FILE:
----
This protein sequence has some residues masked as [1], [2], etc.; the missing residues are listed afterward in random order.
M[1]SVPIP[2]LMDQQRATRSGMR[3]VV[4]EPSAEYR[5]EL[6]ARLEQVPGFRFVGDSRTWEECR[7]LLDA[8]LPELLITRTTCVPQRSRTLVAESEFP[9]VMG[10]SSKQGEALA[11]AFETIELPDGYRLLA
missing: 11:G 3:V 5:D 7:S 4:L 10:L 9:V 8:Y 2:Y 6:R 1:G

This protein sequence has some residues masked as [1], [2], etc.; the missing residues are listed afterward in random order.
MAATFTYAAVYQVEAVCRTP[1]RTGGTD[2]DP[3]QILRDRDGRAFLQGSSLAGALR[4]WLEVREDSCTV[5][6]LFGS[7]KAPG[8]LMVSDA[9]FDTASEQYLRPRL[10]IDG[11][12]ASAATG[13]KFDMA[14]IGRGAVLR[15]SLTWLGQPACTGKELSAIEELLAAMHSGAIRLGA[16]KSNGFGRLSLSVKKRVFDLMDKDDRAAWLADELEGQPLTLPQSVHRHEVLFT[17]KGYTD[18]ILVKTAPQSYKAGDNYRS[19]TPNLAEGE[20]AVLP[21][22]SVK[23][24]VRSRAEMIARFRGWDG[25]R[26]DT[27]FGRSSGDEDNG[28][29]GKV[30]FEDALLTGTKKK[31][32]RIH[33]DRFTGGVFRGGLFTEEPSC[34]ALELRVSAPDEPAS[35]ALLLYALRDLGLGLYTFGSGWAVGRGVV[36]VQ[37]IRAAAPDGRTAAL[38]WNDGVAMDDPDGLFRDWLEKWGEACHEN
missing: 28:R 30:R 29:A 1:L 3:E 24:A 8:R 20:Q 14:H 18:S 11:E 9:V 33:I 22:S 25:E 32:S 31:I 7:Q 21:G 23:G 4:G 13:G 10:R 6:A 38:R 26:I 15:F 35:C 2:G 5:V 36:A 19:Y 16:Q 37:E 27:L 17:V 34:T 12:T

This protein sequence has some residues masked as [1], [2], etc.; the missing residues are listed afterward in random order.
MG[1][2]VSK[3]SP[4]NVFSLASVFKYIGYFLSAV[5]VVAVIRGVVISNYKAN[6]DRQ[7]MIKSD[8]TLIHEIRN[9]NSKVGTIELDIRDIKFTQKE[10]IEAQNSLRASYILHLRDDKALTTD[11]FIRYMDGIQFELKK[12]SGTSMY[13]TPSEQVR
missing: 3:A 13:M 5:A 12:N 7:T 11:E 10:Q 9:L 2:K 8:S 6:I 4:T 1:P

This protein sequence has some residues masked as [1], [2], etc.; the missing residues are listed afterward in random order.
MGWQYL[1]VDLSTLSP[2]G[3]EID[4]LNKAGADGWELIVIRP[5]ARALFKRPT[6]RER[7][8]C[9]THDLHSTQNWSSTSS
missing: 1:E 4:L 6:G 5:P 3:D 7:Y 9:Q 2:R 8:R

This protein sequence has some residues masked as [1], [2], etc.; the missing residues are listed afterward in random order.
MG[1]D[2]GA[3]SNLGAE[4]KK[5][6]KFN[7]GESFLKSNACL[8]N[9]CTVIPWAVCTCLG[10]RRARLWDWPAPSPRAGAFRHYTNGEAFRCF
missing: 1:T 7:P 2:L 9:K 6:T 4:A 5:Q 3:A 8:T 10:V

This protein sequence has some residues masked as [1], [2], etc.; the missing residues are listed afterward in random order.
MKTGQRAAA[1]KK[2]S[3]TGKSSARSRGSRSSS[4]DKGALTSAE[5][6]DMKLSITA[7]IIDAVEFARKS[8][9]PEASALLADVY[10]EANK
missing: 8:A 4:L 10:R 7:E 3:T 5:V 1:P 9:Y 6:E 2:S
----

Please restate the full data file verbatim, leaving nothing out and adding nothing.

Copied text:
This protein sequence has some residues masked as [1], [2], etc.; the missing residues are listed afterward in random order.
M[1]SVPIP[2]LMDQQRATRSGMR[3]VV[4]EPSAEYR[5]EL[6]ARLEQVPGFRFVGDSRTWEECR[7]LLDA[8]LPELLITRTTCVPQRSRTLVAESEFP[9]VMG[10]SSKQGEALA[11]AFETIELPDGYRLLA
missing: 11:G 3:V 5:D 7:S 4:L 10:L 9:V 8:Y 2:Y 6:R 1:G

This protein sequence has some residues masked as [1], [2], etc.; the missing residues are listed afterward in random order.
MAATFTYAAVYQVEAVCRTP[1]RTGGTD[2]DP[3]QILRDRDGRAFLQGSSLAGALR[4]WLEVREDSCTV[5][6]LFGS[7]KAPG[8]LMVSDA[9]FDTASEQYLRPRL[10]IDG[11][12]ASAATG[13]KFDMA[14]IGRGAVLR[15]SLTWLGQPACTGKELSAIEELLAAMHSGAIRLGA[16]KSNGFGRLSLSVKKRVFDLMDKDDRAAWLADELEGQPLTLPQSVHRHEVLFT[17]KGYTD[18]ILVKTAPQSYKAGDNYRS[19]TPNLAEGE[20]AVLP[21][22]SVK[23][24]VRSRAEMIARFRGWDG[25]R[26]DT[27]FGRSSGDEDNG[28][29]GKV[30]FEDALLTGTKKK[31][32]RIH[33]DRFTGGVFRGGLFTEEPSC[34]ALELRVSAPDEPAS[35]ALLLYALRDLGLGLYTFGSGWAVGRGVV[36]VQ[37]IRAAAPDGRTAAL[38]WNDGVAMDDPDGLFRDWLEKWGEACHEN
missing: 28:R 30:R 29:A 1:L 3:E 24:A 8:R 20:Q 14:H 18:S 11:E 9:V 33:I 22:S 25:E 32:S 31:I 7:Q 21:G 23:G 4:G 13:G 10:R 6:A 38:R 26:I 15:F 35:C 2:G 5:V 36:A 19:Y 16:Q 37:E 27:L 17:V 34:T 12:T

This protein sequence has some residues masked as [1], [2], etc.; the missing residues are listed afterward in random order.
MG[1][2]VSK[3]SP[4]NVFSLASVFKYIGYFLSAV[5]VVAVIRGVVISNYKAN[6]DRQ[7]MIKSD[8]TLIHEIRN[9]NSKVGTIELDIRDIKFTQKE[10]IEAQNSLRASYILHLRDDKALTTD[11]FIRYMDGIQFELKK[12]SGTSMY[13]TPSEQVR
missing: 3:A 13:M 5:A 12:N 7:T 11:E 10:Q 9:L 2:K 8:S 6:I 4:T 1:P

This protein sequence has some residues masked as [1], [2], etc.; the missing residues are listed afterward in random order.
MGWQYL[1]VDLSTLSP[2]G[3]EID[4]LNKAGADGWELIVIRP[5]ARALFKRPT[6]RER[7][8]C[9]THDLHSTQNWSSTSS
missing: 1:E 4:L 6:G 5:P 3:D 7:Y 9:Q 2:R 8:R

This protein sequence has some residues masked as [1], [2], etc.; the missing residues are listed afterward in random order.
MG[1]D[2]GA[3]SNLGAE[4]KK[5][6]KFN[7]GESFLKSNACL[8]N[9]CTVIPWAVCTCLG[10]RRARLWDWPAPSPRAGAFRHYTNGEAFRCF
missing: 1:T 7:P 2:L 9:K 6:T 4:A 5:Q 3:A 8:T 10:V

This protein sequence has some residues masked as [1], [2], etc.; the missing residues are listed afterward in random order.
MKTGQRAAA[1]KK[2]S[3]TGKSSARSRGSRSSS[4]DKGALTSAE[5][6]DMKLSITA[7]IIDAVEFARKS[8][9]PEASALLADVY[10]EANK
missing: 8:A 4:L 10:R 7:E 3:T 5:V 1:P 9:Y 6:E 2:S